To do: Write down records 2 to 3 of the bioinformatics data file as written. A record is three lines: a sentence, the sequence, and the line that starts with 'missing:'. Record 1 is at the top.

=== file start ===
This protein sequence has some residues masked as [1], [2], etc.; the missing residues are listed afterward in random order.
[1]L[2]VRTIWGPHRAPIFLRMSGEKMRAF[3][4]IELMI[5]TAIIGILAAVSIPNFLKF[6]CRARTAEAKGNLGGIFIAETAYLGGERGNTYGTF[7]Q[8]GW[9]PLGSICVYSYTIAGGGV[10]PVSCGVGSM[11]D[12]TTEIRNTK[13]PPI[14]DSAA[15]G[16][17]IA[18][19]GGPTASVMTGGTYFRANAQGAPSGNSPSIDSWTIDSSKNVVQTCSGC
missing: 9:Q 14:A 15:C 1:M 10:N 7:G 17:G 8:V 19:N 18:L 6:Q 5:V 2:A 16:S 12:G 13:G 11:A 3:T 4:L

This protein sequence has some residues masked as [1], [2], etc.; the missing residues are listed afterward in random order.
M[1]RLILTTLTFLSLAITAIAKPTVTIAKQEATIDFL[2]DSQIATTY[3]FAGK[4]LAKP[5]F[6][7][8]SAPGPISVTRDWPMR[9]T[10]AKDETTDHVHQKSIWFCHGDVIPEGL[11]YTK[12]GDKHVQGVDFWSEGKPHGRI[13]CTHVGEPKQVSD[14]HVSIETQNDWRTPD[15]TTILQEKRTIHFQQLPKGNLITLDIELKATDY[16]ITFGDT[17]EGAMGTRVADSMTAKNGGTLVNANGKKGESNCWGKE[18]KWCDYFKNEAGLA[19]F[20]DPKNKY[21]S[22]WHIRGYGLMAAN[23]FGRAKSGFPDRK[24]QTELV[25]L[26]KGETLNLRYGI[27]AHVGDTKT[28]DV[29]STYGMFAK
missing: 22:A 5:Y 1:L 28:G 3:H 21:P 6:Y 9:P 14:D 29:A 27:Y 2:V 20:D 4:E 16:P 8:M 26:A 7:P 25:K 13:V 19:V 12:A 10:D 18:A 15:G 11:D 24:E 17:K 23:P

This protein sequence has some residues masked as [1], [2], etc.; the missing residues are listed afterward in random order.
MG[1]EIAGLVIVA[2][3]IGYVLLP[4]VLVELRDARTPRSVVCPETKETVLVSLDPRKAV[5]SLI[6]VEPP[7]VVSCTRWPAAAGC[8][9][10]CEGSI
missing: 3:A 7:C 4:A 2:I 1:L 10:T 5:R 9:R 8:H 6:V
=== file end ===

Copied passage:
This protein sequence has some residues masked as [1], [2], etc.; the missing residues are listed afterward in random order.
M[1]RLILTTLTFLSLAITAIAKPTVTIAKQEATIDFL[2]DSQIATTY[3]FAGK[4]LAKP[5]F[6][7][8]SAPGPISVTRDWPMR[9]T[10]AKDETTDHVHQKSIWFCHGDVIPEGL[11]YTK[12]GDKHVQGVDFWSEGKPHGRI[13]CTHVGEPKQVSD[14]HVSIETQNDWRTPD[15]TTILQEKRTIHFQQLPKGNLITLDIELKATDY[16]ITFGDT[17]EGAMGTRVADSMTAKNGGTLVNANGKKGESNCWGKE[18]KWCDYFKNEAGLA[19]F[20]DPKNKY[21]S[22]WHIRGYGLMAAN[23]FGRAKSGFPDRK[24]QTELV[25]L[26]KGETLNLRYGI[27]AHVGDTKT[28]DV[29]STYGMFAK
missing: 22:A 5:Y 1:L 28:G 3:H 21:P 6:Y 9:P 14:D 29:A 27:Y 2:V 20:D 4:E 16:P 8:M 26:A 7:P 25:K 13:V 19:V 12:A 10:D 18:A 15:G 11:D 24:E 17:K 23:P

This protein sequence has some residues masked as [1], [2], etc.; the missing residues are listed afterward in random order.
MG[1]EIAGLVIVA[2][3]IGYVLLP[4]VLVELRDARTPRSVVCPETKETVLVSLDPRKAV[5]SLI[6]VEPP[7]VVSCTRWPAAAGC[8][9][10]CEGSI
missing: 3:A 7:C 4:A 2:I 1:L 10:T 5:R 9:R 8:H 6:V